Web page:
Art market shrank 22% in pandemic year, study finds

Global sales of art and antiques in 2020 are estimated to have declined by 22% from the previous year, according to the latest annual report Art Basel and UBS Art Market report, published Tuesday.

The 359-page report, the most comprehensive analysis of the effect of the coronavirus pandemic on the international art trade to date, found that the combined sales of dealers and auction houses totaled 50 , $ 1 billion, their lowest level since the financial crisis of 2009.

With the postponement of art fairs and the closure of galleries, dealer sales fell 20% overall, to $ 29.3 billion, in 2020, while public auctions, many of which were conducted in online-only formats were down 30% to $ 17.6 billion. According to the report, private transactions at auction houses increased 36% to $ 3.2 billion.

“It could have been a lot worse than before,” said economist Clare McAndrew, author of the report, which was compiled from publicly available data from auction houses and estimates based on responses to the survey of 1,715 art and antique dealers.

“The second half of the year has been better for a lot of people,” McAndrew said in an interview. “There has been a huge shift towards online sales and some galleries in Asia have come back very strong. “

The report notes that the number of billionaires increased by 7% in 2020, with the wealth they held increasing by 32% during the year. “On the purchasing side, there were a lot of people with a lot of time and money, and there weren’t a lot of outlets for their spending,” McAndrew said.

The report found that online sales of art and antiques peaked at an estimated $ 12.4 billion in 2020, double the previous year, accounting for 25% of the market’s value.

The tectonic plates of the art trade also changed during the 2020 pandemic, according to the report. The United States remained the largest market overall, with $ 21.3 billion in combined auction and dealer sales, followed by China, which the report defines as including mainland China, Hong Kong and Taiwan. . Being able to lift coronavirus-related restrictions earlier than Western economies has helped China return to second place, with $ 10 billion in sales, overtaking Britain at $ 9.9 billion. China has also emerged as the world’s largest auction center, with $ 6.3 billion.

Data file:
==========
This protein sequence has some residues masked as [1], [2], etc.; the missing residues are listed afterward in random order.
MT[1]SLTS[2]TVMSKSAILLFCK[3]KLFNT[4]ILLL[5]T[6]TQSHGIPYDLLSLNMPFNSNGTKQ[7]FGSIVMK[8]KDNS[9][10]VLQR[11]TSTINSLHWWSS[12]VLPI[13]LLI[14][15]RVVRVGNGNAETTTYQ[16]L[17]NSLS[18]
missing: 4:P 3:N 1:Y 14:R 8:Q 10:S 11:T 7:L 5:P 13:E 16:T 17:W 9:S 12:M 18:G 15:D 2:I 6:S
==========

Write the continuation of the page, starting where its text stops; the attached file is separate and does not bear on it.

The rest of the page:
The report, co-commissioned by Art Basel, one of the the biggest organizers of art fairs in the world, said 61% of the 365 shows planned for 2020 have been canceled, but the majority of those deleted events offered either online viewing rooms or another digital alternative. As a result, dealers reported making 22% of their annual sales from fairs, including online viewing rooms, about half the percentage they took from fairs in 2019.

Thaddaeus Ropac, a contemporary art dealer with galleries in London, Paris and Salzburg, Austria, said: “We do not sell major works online at art fairs. “

For online viewing rooms, he said, “We have presented works by a few young artists for people we don’t know. “

But during the pandemic, Ropac said he noticed a new willingness among his established customers to buy high-value works that they had not seen in person. Next month, Ropac plans to release a series of major new works by the German painter Georg Baselitz in his Salzburg gallery, each priced at around 1.2 million euros, or $ 1.4 million.

“90% of them will be sold to people who haven’t seen the paintings,” Ropac said. He estimated that his dealership’s sales fell about 25 percent last year, but he managed to maintain a workforce of more than 100 employees.

Although the Art Basel and UBS report contains little specific data on gallery closures, it estimated that employment in the art market fell by 5% in 2020, including “significant drops” in some of the cities. upscale auction houses.

With many countries experiencing new outbreaks of coronavirus infections, McAndrew, the author of the report, said she did not expect the art trade to return soon to something akin to the normal.

“I see this as another year of transition. Nobody expected it to last so long, ”she said, noting that many government-backed measures to support employers would expire this year. “I suspect we might see more struggling businesses.”

But speaking of transition, what has she done with the latest fad in the market, for non-fungible tokens, or NFTs, which peaked last week with a JPG by digital artist Beeple sold for a record of $ 69.3 million at Christie’s?

According to McAndrew, this sale would be included in the Art Basel and UBS 2021 report, but its current methodology did not include NFT-specific selling platforms such as Nifty Gateway and Open Sea, where other works by Beeple have sold. up to $ 6.6 million. .

“NFT interests me in the future,” said McAndrew. “Are my $ 50 billion going down a bit?” And is the activity outside going to be even greater?

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